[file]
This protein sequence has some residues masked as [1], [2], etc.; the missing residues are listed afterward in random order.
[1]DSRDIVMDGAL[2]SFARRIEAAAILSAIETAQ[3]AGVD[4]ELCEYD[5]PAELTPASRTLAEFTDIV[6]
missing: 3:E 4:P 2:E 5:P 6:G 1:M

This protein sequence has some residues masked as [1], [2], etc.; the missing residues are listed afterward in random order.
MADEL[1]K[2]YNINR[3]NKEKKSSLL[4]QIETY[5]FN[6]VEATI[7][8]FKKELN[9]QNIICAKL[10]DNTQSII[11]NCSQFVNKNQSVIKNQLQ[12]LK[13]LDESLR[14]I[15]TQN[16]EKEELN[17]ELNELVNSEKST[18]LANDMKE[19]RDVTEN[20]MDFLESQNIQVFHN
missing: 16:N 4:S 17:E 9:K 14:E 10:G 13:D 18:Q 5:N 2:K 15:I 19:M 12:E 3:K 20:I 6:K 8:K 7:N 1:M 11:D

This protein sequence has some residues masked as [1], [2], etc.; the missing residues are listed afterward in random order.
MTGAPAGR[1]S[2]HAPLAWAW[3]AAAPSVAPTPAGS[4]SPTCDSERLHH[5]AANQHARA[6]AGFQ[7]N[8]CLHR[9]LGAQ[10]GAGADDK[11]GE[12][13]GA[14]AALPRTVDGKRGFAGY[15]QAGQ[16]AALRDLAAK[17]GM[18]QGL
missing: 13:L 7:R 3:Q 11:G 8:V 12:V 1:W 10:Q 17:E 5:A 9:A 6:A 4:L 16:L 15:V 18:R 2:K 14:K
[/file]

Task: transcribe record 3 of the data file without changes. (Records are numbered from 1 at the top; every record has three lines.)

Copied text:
This protein sequence has some residues masked as [1], [2], etc.; the missing residues are listed afterward in random order.
MTGAPAGR[1]S[2]HAPLAWAW[3]AAAPSVAPTPAGS[4]SPTCDSERLHH[5]AANQHARA[6]AGFQ[7]N[8]CLHR[9]LGAQ[10]GAGADDK[11]GE[12][13]GA[14]AALPRTVDGKRGFAGY[15]QAGQ[16]AALRDLAAK[17]GM[18]QGL
missing: 13:L 7:R 3:Q 11:G 8:V 12:V 1:W 10:Q 17:E 5:A 9:A 6:A 4:L 16:L 15:V 18:R 2:K 14:K